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A week before his featured appearance at the March 8th ACG Portland Peer Growth event I spoke with Rick Kenyon, President and CEO of Selmet, Inc. A conversation that began with my blogging plans drifted into his thoughts for the presentation. Early in that segue Rick energetically spoke of the company’s initiatives in workforce development arising in equal measure from his devotion to the economic well-being of his “home town”, and the company’s need – distant from the deep labor pools of larger cities – of a stable and highly skilled workforce. I commented that he seemed very passionate on that subject and that topic alone is substantial and distinguishes him and the company enough to be an agenda unto itself. Rick’s retort was quick and full of the challenge that comes with a subject larger than the confines of an event… “I am passionate about it. But I am passionate about everything! I have to be. We are in advanced manufacturing.”
At The MAC podium the following week, Rick backed up those words with a high-energy review of the company’s extraordinary history of growth, failure, recovery, change, more growth and durability that only comes to companies lead with tireless initiative and boundless passion.
Most of us came to the event bearing only a general understanding of what it means to be a leading manufacturer of large cast parts for the aerospace industry using a “lost wax” process that Rick informed us dates to the Egyptians. I remember free time spent in the jewelry shop at college trying to make a silver bracelet with a lost wax process. So I’ve got this, right? Nope!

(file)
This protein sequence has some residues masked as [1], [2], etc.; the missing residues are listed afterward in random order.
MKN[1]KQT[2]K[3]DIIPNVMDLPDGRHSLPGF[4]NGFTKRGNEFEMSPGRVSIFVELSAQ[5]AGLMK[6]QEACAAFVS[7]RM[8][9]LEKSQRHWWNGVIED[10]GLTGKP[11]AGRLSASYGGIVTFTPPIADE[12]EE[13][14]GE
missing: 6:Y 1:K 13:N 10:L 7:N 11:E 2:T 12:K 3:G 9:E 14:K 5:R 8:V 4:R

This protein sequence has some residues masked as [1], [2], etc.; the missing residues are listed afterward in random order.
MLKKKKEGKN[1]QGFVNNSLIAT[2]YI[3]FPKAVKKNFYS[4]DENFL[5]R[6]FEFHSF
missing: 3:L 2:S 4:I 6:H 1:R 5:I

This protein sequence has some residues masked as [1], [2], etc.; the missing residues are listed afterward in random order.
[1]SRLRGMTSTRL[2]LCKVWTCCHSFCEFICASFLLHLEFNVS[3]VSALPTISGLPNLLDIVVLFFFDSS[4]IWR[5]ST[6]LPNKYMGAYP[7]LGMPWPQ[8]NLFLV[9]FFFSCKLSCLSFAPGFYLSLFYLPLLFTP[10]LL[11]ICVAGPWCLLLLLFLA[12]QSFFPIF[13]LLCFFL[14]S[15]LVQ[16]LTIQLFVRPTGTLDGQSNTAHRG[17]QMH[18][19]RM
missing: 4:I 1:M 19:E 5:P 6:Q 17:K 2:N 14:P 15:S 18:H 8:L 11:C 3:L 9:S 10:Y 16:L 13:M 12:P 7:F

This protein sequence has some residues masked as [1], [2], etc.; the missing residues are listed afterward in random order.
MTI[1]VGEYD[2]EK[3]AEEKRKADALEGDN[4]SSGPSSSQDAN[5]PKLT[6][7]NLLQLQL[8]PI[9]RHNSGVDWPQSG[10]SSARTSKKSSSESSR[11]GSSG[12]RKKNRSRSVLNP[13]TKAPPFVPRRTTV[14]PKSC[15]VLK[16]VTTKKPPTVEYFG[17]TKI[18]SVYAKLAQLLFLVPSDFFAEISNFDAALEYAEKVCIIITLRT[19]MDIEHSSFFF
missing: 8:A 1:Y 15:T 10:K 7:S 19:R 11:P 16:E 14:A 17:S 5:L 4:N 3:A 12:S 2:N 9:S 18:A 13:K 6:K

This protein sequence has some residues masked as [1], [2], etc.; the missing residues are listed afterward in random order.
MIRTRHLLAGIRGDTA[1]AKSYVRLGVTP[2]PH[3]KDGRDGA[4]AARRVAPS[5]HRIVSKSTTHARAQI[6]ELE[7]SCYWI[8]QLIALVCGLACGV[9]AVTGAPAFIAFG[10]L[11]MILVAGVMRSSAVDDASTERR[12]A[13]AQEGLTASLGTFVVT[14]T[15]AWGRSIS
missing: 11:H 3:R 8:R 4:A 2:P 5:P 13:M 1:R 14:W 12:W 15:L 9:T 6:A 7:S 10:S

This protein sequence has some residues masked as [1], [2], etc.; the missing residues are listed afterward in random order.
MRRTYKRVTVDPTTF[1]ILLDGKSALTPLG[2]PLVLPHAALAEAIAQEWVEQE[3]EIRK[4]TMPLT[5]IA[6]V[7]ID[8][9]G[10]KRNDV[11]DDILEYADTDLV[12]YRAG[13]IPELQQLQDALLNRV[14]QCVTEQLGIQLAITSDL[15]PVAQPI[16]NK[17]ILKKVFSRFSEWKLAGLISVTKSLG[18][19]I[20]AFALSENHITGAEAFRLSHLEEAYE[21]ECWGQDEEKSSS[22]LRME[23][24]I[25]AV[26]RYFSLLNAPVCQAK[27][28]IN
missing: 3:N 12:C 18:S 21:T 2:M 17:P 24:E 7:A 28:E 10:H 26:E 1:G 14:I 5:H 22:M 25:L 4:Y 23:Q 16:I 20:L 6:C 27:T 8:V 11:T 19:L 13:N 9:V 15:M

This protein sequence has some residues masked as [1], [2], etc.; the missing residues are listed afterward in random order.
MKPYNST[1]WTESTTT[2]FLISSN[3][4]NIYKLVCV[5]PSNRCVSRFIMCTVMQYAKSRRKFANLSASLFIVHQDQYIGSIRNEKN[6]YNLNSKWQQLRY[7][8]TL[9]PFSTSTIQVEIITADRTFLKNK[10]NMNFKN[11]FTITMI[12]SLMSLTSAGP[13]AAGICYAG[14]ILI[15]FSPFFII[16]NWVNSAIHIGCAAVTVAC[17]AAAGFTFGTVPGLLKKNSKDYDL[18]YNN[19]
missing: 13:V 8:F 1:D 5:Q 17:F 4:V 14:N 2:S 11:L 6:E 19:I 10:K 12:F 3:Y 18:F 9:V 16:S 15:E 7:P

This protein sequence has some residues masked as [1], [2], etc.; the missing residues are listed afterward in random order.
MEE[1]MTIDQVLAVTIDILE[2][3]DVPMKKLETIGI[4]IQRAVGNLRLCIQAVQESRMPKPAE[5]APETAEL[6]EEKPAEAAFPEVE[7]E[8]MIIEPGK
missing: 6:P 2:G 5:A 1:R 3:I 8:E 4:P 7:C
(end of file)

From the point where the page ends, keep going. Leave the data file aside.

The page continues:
Rick walked us through the extraordinarily complex process required to produce large parts to the tight specifications of the aerospace industry using specialty metals such as titanium. He highlighted the “centrifugal pour” process required to perfect results with titanium contrasted with a conventional “static pour” utilized by the other large producers of aerospace cast parts in Oregon. Against the backdrop of the aerospace industry’s increasingly rapid transition to titanium, the centrifugal pour differentiation paints a bright picture of competitive ascendancy for Selmet.
Kenyon reflected that their successes relied upon “vision, skills, incentives, resources, and an action plan”. From the adversity of losing its large and lucrative golf products business to China in the early ‘90s after just 18 months of production, Selmet turned to the more off-shoring-proof Aerospace and Defense Industry but did so thoughtfully and methodically, investing first in top flight engineering talent out of MIT to drive their quality and capabilities up and their costs down. They are now 100% A&D. In 2012 they became a “Gold Supplier” to Pratt & Whitney by consistently delivering minimal error rates and very high on-time-delivery.
Selmet is growing, working with the community to expand production facilities and to attract and retain highly skilled labor. Rick cites that the company is one of the largest employers in Linn County. He states that the use of titanium in next generation aircraft and engines is up to five times that in prior generations. He says he expects Selmet parts to be in every aircraft flying. This bloggers impression is that the shareholders, employees, and community have a terrific champion in Rick Kenyon.
Don’t miss the next great ACG Portland Peer Growth Event. April 12th, DeWight Wallace, CEO of Johnstone Supply at The Embassy Suites by Hilton.
From the Chair of the Communications Committee, ACG Portland